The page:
Oil plunge dims outlook for LNG projects

11 December 2014

By Ross Kelly

SYDNEY--Investors in giant gas-export terminals from Australia to Canada are facing the prospect of losing billions of dollars plowed into the projects as plunging oil prices darken the outlook for the industry.

Unless they recover, weaker oil prices could wipe out returns for companies such as Chevron Corp. and Royal Dutch Shell PLC, which have committed nearly $250 billion combined in liquefied-natural-gas projects over the past seven years to meet rising Asian demand for the cleaner-burning fuel. LNG is natural gas compressed into liquid form inside huge refrigeration units, enabling it to be shipped on tankers to places unconnected by pipeline.

To fund their expensive build-out plans, the companies have typically agreed to sell most of the gas upfront ahead of the completion of their projects at rates linked to oil prices. But the oil-linked pricing means LNG producers stand to get much less revenue on delivery of their first shipments than if crude had remained nearer its peak of $116 as recently as six months ago.

Already, the tumbling price of Brent crude, the global oil-price benchmark, to around $64 a barrel has claimed a casualty in Canada, where developers led by Malaysia'sPetroliam Nasional Bhd., or Petronas, last week indefinitely delayed starting construction of a $32 billion LNG plant on Canada's Pacific coast.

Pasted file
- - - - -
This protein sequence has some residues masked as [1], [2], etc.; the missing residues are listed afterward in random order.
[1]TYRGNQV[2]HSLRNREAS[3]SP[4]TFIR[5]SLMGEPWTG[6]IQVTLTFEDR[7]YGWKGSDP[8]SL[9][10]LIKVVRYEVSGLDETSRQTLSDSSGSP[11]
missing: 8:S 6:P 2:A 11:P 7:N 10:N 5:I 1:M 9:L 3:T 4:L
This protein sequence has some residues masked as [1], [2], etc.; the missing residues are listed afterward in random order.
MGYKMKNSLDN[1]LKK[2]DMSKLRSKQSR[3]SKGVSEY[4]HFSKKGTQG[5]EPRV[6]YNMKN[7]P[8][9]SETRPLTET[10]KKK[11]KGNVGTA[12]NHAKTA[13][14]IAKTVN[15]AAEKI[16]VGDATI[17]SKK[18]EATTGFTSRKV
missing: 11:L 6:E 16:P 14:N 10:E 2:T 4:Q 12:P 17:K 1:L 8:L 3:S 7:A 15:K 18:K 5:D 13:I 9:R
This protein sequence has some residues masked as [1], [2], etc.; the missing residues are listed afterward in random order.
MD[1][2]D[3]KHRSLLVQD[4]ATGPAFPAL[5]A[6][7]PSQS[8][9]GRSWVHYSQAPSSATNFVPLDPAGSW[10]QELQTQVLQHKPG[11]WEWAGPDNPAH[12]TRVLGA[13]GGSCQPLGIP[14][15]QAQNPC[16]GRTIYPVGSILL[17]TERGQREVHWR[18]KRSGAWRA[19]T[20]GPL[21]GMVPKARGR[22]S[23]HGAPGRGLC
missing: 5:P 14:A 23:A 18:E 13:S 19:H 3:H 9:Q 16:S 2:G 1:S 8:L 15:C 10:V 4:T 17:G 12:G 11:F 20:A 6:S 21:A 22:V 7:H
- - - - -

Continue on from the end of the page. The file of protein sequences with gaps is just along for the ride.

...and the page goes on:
At the same time, oil prices have fallen so low that U.S. shale-gas producers with plans to export the usually cheaper commodity into Asia in LNG form suddenly find themselves facing a much tougher competitive environment.

Crude futures started weakening once again last month following the decision by OPEC to shrug off oversupply fears and maintain current production targets. To break even, most Australian LNG projects would need to sell the commodity for at least $12-to-$14 per million British thermal units, according to estimates from Credit Suisse and Wood Mackenzie, a resource-industry consultancy. The price would need to be even higher for some of the more expensive developments.

LNG prices in Asia have sunk below $10 per million British thermal units, meaning many of the projects may struggle to turn a profit. "OPEC's come along and burst the bubble," said Mark Samter, a Sydney-based analyst at the brokerage. " Project returns are awful at these prices."

To be sure, most experts believe demand for LNG will soar over the coming decades as Asian economies such as China attempt to drive their rapid modernization using fuel that burns more cleanly than coal, which scientists says contributes to global warming. Demand for LNG will also likely remain high in more-developed Asian economies, such as South Korea and Japan, which lack their own fossil-fuel reserves. Japan has added more LNG to its energy mix since the 2011 Fukushima nuclear disaster.

Typically, LNG is sold through contracts spanning up to 30 years, and so a swift recovery in the oil price may allow projects eventually to make money--if stretched company balance sheets can withstand the pressure long enough. Santos Ltd., a big investor in Australian LNG, has been forced to cut spending across its business after a failed attempt to strengthen its balance sheet through a hybrid debt issue.

Adding to their woes, Australian LNG projects have suffered from a spate of cost blowouts caused by everything from unfavorable currency swings to labor shortages, leaving them far more exposed to the oil-price plunge. The challenges are different for producers in Middle Eastern countries such as Qatar, which uses a lot of cheap foreign labor.